Title: “Beanie-Baby” Safari
Category: Children’s Game
Informant: Kurt A. Gabbard
Nationality: American, caucasian
Age: Upper 50s
Occupation: Princeton Seminary—Vice President of Business Affairs/Financial Consultant/CPA/CFO
Residence: 5031 Mead Drive/ Doylestown PA, 18902 (Suburban Home)
Date of Collection: 4/8/18
This is a game played between a child and their parent/guardian either in the evening or at night. The parent/guardian will take possession of the child’s “beanie baby”/stuffed animal toys. The child will then go to a separate area of the home where the game is not being played. The parent will then hide the child’s stuffed animals throughout the area of play. The lights are then turned off and parent brings the child a flashlight. The parent and child then embark on a “Safari” to find the stuffed animals hidden. The game is finished once all stuffed animals are found.
The “beanie-Baby” safari was a game my brothers and I played regularly throughout our childhood. Slight alterations have been made in the steps leading up to, during, and after the game has concluded. The child participants of the game will often times dress up in “safari” clothes before beginning the game and the parent will wear a “safari” hat. This game was played exclusively with our father, Kurt A. Gabbard, and it was played as a competition between siblings instead of a team oriented event. After ending the game, our father would assemble a camping tent in our front living room and the children would pile in pillows and blankets along with the stuffed animals before being read a story and being allowed to spend the night in the tent.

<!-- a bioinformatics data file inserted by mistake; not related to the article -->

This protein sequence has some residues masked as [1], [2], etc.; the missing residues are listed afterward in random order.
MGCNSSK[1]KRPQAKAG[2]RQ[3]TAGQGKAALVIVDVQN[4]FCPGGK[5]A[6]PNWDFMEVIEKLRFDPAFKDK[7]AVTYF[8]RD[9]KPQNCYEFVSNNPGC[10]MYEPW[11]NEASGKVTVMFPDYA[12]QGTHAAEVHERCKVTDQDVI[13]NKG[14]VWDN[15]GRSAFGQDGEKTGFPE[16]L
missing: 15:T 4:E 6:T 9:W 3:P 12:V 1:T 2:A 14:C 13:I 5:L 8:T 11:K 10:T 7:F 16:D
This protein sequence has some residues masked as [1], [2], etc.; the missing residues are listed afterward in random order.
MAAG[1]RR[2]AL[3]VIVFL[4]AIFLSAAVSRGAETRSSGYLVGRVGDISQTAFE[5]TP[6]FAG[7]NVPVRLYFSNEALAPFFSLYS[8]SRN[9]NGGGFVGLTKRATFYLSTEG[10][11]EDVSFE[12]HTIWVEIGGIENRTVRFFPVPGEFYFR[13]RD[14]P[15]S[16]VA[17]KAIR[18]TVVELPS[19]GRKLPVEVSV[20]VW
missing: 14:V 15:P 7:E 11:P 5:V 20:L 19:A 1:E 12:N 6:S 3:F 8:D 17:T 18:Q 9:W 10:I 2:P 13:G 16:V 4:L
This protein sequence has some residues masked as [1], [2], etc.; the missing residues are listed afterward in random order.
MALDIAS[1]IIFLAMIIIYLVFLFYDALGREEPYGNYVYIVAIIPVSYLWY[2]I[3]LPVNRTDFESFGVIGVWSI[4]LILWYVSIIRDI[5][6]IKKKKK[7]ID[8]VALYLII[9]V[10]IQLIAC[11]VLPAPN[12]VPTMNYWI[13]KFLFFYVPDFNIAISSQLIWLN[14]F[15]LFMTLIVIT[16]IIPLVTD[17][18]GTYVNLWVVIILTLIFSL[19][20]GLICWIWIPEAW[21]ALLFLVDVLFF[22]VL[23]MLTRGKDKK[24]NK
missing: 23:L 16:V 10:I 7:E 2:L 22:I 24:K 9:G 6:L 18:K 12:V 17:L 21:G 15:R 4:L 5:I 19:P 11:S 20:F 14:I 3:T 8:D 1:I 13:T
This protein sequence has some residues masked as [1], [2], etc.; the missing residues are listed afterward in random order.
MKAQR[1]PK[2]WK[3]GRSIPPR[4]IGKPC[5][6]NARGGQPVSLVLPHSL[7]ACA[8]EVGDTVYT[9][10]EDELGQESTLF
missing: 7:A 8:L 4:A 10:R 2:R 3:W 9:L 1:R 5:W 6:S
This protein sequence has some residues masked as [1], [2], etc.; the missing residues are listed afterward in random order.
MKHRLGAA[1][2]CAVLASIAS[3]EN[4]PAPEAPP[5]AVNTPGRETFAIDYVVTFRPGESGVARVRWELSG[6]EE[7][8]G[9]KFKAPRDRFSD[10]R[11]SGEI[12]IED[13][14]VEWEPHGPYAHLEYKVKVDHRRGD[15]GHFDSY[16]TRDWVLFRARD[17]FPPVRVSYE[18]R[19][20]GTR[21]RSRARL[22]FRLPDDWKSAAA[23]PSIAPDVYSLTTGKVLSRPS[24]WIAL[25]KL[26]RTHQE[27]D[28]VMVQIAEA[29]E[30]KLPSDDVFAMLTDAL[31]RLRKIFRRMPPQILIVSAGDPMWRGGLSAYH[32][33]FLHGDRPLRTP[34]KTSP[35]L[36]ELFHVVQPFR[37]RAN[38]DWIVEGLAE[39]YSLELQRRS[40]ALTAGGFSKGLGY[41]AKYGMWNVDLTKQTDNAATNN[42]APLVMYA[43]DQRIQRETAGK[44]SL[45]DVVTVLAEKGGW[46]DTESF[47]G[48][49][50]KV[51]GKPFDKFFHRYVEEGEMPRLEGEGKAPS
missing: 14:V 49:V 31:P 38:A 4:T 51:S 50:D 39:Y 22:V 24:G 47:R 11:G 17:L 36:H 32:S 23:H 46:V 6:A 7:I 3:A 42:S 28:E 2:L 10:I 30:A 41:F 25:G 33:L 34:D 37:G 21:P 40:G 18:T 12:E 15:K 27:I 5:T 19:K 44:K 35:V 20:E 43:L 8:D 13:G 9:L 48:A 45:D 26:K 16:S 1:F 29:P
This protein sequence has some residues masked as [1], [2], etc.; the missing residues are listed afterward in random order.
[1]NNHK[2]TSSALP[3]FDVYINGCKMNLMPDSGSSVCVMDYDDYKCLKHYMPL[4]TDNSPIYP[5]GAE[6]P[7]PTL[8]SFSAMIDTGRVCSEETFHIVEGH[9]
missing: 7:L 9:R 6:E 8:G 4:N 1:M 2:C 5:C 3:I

I enjoyed this game tremendously when playing with my brothers. We didn’t get to play this game on a regular basis as our father worked a nine-to-five job and often was dis-inclined to play after coming home late in the evening. Getting to play this game was a special activity as it requires a time-consuming set-up/deconstruction.